Do you ever wonder why does hockey equipment smell so bad? It’s not uncommon for people to put the blame on sweat or simply refer to it as “that hockey smell.” Despite this common knowledge, there may be more to it than just sweat.
In this blog post, Adam Matter will dive into this answer and provide the 8 greatest ways to prevent hockey equipment odor. Read on to know more useful information!
Why does hockey equipment smell so bad?
Hockey player stinks because their equipment is the perfect breeding ground for bacteria, which produce the foul stench you detect. If the equipment isn’t cleaned and given enough air, bacteria that thrive on growing in warm, damp places will accumulate and multiply. This is why it’s important to take care of your hockey gear and make sure it is adequately aired out after use.
Some common reason why does hockey gear smell so bad include the bacteria that have a field day in wet or sweaty gear and mold. This grows in damp and dark areas, and the smell of sweat has been absorbed by cloth surfaces like skates. Additionally, hockey gear often sits for hours at a time without being aired out or cleaned properly which can also lead to bad smells.
Overall, if you frequently clean and air out your hockey gear, you can reduce bacteria and foul odor. Or you can understand how to clean hockey equipment to get rid of the smell.
8 greatest ways to prevent hockey equipment odor
Hockey is the only sport with a unique smell because bacteria flourish in perspiration, unclean equipment, and poor air circulation. It’s a serious problem for both the players and their parents.
So, how do you keep the hockey scent at bay while yet keeping the equipment clean? Here are the top 8 hockey smell tactics and hints.
Take the bag and empty it
It’s simple to drop your wet equipment into a hockey bag after usage, zip it up, sling it over your shoulder, and store it until the next practice or game. Nonetheless, this is one of the most significant errors in the fight against hockey odor. There is no air circulation inside the bag, and the steam from the pads adds even more moisture. Therefore, let your equipment air out, preferably in the sunshine.
Using a dryer
A drum dryer is an excellent solution for drying your wet and soiled hockey equipment. It distributes the heat evenly throughout the pads, which helps evaporate the moisture that bacteria feed on to live.
Affix it to the wall
Try changing your hockey bag on a wall for storage. This will enable air to circulate through the pads and keep them dry, preventing bacteria from growing.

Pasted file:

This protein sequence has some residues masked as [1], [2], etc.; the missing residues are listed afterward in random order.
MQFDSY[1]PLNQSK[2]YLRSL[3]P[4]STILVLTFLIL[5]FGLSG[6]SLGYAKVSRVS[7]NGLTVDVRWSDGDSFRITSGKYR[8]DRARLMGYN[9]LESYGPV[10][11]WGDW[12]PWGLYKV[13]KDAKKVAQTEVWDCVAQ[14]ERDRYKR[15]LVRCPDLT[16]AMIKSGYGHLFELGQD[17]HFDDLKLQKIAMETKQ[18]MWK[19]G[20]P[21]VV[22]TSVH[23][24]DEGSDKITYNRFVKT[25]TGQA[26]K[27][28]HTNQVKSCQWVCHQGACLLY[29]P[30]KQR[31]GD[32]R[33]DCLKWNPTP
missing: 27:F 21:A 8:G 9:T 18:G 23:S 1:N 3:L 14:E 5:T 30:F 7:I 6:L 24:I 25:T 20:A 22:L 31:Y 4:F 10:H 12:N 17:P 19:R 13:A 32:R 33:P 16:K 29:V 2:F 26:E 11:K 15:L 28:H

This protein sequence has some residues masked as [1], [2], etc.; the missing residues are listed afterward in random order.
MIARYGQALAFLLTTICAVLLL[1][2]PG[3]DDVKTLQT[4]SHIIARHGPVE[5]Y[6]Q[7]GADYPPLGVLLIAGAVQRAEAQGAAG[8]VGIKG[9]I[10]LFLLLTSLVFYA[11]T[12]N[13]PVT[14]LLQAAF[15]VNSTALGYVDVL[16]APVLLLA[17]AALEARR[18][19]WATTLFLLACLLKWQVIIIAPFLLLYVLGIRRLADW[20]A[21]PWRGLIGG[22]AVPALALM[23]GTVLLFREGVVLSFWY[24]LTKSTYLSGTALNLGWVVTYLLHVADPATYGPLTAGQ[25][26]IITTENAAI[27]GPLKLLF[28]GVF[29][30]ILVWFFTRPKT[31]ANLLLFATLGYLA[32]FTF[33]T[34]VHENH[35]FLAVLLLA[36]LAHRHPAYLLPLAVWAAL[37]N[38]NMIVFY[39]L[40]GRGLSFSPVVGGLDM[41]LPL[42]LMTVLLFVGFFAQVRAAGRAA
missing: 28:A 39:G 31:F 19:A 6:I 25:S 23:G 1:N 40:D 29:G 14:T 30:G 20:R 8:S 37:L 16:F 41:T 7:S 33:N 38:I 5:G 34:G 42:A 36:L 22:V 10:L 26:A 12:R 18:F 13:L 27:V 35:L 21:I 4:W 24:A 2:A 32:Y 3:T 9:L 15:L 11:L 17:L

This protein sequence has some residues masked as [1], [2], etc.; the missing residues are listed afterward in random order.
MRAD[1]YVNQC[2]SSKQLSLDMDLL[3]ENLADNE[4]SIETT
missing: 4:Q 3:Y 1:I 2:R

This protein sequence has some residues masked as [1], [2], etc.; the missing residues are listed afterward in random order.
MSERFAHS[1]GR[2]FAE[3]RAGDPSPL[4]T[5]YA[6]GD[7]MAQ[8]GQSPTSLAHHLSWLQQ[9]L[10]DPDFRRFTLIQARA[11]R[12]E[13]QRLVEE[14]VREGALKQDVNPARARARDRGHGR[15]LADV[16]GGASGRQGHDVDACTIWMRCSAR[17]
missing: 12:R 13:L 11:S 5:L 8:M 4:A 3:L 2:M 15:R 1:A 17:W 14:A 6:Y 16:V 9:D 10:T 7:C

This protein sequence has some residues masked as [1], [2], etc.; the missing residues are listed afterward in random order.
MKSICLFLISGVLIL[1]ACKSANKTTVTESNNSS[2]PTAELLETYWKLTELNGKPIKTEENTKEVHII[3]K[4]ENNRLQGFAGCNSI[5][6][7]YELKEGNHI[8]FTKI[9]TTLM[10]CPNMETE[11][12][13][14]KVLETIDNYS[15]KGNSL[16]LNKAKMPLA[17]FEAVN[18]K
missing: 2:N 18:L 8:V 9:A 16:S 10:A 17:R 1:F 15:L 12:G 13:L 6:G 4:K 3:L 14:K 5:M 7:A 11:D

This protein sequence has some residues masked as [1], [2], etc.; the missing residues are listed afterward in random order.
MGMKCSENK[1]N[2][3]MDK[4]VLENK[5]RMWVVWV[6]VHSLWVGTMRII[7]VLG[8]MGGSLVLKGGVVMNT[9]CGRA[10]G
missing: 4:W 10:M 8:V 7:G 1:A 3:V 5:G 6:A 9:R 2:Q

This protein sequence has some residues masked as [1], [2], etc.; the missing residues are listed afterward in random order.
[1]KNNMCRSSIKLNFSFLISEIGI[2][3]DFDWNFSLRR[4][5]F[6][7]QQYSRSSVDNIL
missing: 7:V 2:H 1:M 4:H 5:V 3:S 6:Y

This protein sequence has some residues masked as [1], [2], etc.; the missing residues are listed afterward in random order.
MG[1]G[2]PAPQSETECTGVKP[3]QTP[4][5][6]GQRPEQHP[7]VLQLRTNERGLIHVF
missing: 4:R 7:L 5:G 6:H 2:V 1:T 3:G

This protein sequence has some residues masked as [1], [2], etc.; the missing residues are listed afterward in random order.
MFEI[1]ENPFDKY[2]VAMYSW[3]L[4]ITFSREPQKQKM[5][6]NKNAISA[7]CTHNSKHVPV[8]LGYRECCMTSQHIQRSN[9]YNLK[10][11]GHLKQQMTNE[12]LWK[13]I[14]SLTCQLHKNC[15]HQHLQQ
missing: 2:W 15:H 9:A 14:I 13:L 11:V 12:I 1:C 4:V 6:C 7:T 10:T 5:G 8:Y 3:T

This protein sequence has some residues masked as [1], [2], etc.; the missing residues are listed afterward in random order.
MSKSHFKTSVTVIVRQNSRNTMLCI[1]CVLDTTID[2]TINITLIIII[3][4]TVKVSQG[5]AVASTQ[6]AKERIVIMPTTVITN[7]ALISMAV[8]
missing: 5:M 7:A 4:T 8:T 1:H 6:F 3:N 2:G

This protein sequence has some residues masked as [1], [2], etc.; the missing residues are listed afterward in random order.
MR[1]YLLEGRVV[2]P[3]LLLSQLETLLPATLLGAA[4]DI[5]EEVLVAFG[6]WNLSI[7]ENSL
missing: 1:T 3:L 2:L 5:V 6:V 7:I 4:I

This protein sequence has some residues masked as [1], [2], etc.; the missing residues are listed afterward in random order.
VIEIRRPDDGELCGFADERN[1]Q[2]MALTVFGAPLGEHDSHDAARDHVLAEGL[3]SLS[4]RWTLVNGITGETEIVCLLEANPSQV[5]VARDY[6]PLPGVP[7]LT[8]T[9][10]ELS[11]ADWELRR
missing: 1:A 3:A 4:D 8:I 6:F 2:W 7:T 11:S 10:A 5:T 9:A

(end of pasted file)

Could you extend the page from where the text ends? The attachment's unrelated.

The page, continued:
Using a disinfectant spray after each usage can help reduce the number of germs that cause odors. You should use it between layers of equipment, where moisture gets trapped the most.
Using washing machine
Most hockey equipment can be machine washed, with the exception of skates and some protective pieces. Washing your jersey and pants after every outing in a warm water cycle will help minimize odors from sweat and bacteria.
Storing at room temperature
Storing your hockey equipment in cool, dry areas will help prevent the growth of bacteria and mold. Also, you should avoid damp places such as the garage or basement, because these areas can speed up the growth of unpleasant odors.
Using baking soda
Baking soda is an excellent solution for absorbing moisture and odor from your hockey equipment. Put a handful of baking soda in each pad before storing it in order to keep it dry and free of odor.
Invest in anti-odor bags
Anti-odor bags are designed to keep hockey equipment fresh and odor-free while stored away. They create a protective barrier that helps absorb moisture, prevent bacteria growth, and reduce odors.
These tips can help you maintain a fresh, clean environment for your hockey experience, both on the ice and off the ice.
Is the hockey equipment smell terrible?
Yes, it is. Hockey equipment often smells due to the combination of sweat, dirt, and bacteria that accumulates over time when it’s not properly cared for. There is no smell more disgusting than stinky hockey gear. The smell is so strong that it can often linger in the room long after the player has gone away. Especially, when the user has been using it for a long time, the smell can become unbearable.